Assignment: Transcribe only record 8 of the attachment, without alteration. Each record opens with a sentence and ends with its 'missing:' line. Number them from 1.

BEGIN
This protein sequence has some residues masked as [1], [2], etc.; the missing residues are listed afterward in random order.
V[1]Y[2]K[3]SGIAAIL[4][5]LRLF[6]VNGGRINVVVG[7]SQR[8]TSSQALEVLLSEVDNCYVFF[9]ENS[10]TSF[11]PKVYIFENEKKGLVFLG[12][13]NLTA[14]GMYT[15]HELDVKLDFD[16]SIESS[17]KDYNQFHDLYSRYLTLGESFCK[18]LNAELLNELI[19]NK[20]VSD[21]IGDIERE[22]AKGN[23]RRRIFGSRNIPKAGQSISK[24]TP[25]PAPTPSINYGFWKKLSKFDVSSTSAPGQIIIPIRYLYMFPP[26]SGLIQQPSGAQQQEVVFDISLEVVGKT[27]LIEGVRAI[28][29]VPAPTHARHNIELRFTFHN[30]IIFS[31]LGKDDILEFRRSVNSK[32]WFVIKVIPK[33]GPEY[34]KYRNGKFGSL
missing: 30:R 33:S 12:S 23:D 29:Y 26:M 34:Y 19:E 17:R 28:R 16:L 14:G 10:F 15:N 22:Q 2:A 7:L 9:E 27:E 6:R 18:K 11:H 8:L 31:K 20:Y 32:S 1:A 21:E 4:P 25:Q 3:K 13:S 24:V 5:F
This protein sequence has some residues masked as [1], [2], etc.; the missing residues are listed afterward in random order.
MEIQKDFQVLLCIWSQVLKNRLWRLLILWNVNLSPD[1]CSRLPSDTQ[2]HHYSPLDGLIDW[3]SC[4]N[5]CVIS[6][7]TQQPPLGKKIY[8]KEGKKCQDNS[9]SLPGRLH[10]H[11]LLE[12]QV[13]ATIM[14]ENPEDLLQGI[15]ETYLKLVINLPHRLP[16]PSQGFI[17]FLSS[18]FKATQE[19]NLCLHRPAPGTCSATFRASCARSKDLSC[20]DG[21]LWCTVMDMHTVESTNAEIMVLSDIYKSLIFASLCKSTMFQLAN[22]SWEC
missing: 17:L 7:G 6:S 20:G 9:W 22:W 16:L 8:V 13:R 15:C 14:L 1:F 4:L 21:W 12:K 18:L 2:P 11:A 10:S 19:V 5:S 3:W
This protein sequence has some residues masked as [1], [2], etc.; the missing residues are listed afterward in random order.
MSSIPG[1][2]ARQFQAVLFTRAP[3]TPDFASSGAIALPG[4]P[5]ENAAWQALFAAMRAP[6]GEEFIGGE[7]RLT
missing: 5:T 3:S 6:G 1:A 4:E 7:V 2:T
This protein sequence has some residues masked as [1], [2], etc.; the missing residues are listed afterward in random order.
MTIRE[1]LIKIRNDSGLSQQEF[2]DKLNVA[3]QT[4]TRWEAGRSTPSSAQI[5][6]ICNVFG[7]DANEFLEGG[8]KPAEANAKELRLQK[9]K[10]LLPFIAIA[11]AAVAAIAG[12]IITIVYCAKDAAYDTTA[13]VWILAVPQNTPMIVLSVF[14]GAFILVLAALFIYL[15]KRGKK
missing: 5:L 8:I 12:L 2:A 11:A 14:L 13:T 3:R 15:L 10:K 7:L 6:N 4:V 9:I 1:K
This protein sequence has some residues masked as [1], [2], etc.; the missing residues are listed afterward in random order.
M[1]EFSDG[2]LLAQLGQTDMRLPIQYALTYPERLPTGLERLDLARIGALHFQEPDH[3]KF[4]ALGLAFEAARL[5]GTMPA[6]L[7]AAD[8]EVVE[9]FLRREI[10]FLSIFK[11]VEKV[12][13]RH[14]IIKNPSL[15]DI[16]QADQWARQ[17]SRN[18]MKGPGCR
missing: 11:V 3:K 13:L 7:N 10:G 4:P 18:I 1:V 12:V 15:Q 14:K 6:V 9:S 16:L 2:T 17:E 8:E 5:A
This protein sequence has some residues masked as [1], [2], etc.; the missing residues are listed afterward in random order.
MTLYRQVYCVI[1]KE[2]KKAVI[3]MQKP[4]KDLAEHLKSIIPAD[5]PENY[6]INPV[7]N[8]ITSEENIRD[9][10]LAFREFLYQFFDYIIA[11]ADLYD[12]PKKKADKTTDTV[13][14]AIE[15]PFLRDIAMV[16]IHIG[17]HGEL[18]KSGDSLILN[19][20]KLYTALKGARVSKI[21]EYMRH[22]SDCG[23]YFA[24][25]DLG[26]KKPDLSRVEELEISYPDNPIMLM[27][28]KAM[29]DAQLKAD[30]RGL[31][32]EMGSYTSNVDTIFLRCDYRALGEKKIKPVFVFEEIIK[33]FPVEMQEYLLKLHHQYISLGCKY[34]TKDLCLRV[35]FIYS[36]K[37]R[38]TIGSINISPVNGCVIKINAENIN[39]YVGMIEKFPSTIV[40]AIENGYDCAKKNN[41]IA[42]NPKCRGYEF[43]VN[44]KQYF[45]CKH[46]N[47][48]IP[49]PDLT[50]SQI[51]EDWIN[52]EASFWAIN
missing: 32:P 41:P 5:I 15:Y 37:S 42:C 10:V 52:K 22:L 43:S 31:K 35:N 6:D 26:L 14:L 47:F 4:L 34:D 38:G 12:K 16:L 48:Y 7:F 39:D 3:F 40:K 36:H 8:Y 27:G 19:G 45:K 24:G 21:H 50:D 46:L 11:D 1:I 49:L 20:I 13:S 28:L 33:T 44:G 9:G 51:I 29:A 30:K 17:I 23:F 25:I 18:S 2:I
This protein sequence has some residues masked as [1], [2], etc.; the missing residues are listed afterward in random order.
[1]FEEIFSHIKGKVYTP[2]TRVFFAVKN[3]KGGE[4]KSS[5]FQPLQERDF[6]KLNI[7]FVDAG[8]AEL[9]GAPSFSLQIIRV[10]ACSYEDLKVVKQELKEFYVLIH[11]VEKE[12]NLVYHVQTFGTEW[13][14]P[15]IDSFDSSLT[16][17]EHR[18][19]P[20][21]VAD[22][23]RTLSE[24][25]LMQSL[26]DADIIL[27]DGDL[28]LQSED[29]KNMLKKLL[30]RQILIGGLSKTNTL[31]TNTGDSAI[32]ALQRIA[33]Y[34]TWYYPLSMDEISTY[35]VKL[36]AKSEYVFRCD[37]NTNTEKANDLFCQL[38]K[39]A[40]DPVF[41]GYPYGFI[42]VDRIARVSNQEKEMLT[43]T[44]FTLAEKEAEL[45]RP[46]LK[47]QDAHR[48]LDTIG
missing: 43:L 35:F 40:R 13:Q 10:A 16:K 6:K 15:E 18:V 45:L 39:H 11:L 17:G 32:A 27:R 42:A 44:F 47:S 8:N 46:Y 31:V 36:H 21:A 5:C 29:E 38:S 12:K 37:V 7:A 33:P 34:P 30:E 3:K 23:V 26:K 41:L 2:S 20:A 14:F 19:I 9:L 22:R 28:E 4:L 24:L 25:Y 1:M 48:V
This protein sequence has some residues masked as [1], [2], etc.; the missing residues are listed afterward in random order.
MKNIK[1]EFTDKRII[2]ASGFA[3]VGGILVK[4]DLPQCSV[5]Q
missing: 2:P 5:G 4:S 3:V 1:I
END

This protein sequence has some residues masked as [1], [2], etc.; the missing residues are listed afterward in random order.
MKNIK[1]EFTDKRII[2]ASGFA[3]VGGILVK[4]DLPQCSV[5]Q
missing: 2:P 5:G 4:S 3:V 1:I